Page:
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sunnybob

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I have been asked to make something that really needs the blackest and the whitest woods I can get.
BUT.... not talking ebony or ivory costs.
Also dont want to just paint the wood.
Is it possible to stain walnut for example to get it very dark?
At the moment, I have no supply of maple, is there any way of making beech much whiter?
How white is white oak? I can get that but have never used it.
I can also get poplar, but am told that does not finish nicely, true or false?

I dont want huge quantities of either wood, just something around 2 ft square outer surfaces
 

ED65

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Bob, you can stain or otherwise colour wood to make it black but have you thought about the difficulties of sanding here? There are a few challenges, including the possibility of sanding through the black skin to paler wood beneath but perhaps the main one is whatever the white material ends up being any black dust in its surface could make it look very dingy indeed. And conversely pale dust will be very noticeable in the grain of the black wood. So you'd need a reliable way to clean the surface afterwards if you sand.

Scraping is a better option often when there are strongly contrasting woods present, but I understand manual work like that might not be feasible for you.

...not talking ebony or ivory costs.
How about faux ivory?
What about white plastic? (Don't baulk too quickly, faux ivories are basically off-white/cream plastic!)
Bone? It's been a standard stand-in for ivory since ancient times.

Is it possible to stain walnut for example to get it very dark?
Yes, jet black is easily possible. But you can make nearly any wood very dark or thoroughly black a few simple ways (although a few are tantamount to painting the wood black).

All common methods are surface treatments though, the wood is not coloured through-and-through, so any post-build sanding then becomes a potential issue.

At the moment, I have no supply of maple, is there any way of making beech much whiter?
You can make any wood very pale, nearly white in some cases, using two-part wood bleach.

But can you get that there? And anyway, do you want to mess with strong caustics and concentrated peroxide solutions?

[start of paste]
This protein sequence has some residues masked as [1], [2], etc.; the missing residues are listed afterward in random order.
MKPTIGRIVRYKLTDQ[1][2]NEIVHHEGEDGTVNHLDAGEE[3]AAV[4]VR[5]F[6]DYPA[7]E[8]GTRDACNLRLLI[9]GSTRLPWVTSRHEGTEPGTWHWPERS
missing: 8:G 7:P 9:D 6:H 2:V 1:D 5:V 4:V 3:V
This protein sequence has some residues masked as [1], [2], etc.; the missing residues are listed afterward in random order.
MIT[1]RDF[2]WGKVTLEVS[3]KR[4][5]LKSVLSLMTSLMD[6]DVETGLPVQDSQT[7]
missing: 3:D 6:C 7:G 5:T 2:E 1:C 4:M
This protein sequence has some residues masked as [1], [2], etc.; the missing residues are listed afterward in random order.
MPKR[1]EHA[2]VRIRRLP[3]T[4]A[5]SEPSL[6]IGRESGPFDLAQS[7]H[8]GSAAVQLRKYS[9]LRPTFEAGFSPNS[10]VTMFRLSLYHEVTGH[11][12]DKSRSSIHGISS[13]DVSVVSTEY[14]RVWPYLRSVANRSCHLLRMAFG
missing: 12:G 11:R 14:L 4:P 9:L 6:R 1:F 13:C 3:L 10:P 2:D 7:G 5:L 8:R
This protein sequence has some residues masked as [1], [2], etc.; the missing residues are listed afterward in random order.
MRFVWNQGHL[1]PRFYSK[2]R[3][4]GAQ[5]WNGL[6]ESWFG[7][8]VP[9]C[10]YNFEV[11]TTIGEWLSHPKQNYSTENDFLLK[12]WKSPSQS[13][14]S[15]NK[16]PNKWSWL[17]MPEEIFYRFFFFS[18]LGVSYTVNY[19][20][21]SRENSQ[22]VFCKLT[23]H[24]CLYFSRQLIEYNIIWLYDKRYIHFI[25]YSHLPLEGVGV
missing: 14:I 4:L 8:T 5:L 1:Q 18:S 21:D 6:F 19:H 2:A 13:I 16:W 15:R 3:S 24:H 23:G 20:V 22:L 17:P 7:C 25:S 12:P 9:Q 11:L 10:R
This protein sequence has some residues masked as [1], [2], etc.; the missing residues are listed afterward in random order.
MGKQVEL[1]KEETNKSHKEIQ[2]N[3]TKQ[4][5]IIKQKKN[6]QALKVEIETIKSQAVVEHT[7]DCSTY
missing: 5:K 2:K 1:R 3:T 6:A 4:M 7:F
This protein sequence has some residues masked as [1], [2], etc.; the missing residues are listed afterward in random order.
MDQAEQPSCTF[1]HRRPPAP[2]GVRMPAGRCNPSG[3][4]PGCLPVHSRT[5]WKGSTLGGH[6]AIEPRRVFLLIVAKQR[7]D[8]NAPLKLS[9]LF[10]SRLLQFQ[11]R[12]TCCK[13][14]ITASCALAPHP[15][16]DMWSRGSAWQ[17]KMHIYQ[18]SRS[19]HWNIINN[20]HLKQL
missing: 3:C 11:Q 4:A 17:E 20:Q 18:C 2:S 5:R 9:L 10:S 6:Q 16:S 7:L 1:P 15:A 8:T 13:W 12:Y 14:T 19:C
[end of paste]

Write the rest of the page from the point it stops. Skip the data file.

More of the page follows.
How white is white oak? I can get that but have never used it.
White oak is, er, the colour of oak :) It can look very similar to European oak.

I can also get poplar, but am told that does not finish nicely, true or false?
Poplar finishes fine, or at least it can. But it's quite variable in colour and you may have difficulty finding a piece that's uniformly pale.

That statement "wood X doesn't finish well" is usually a bit vague and sometimes (more often than not?) it's more about how much work it takes rather than meaning exactly what the words say. Poplar for example can be made to look a convincing stand-in for cherry, and then finished just the same.
 

sunnybob

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I really dont want to get into chemicals and paint for a quite small one off item so
I've spent the morning scouring every woodyard in 40 miles from me, and managed to get some maple. Its very rough sawn though and looks almost orange so i am hoping that after going through the thicknesser it will lighten up.

Bought some more walnut too. That is now getting scarce here, one woodyard I used to buy from said they wont stock it anymore as its too expensive and no one will buy it.
Definitely higher prices to last year.
I only bought 1 plank of each but the cubic metre price was;
for the maple was 2720 euro (£2347)
and the walnut was 3300 euro (£2848)

I spoke to one of the men about poplar, he said it finished well and showed me some poplar ply. I was amazed both because I thought all ply was birch, and how white and smooth the poplar was. But he said it marked very easily, even a finger ring pressed against it gently would mark it, so thats out for that reason alone.
 

MikeG.

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If you were in the UK I'd solve your problem for you. I've got some black wood. I'm afraid I'm not up for sending it by courier to Cypress, though. If you can think of another way, drop me a PM.
 
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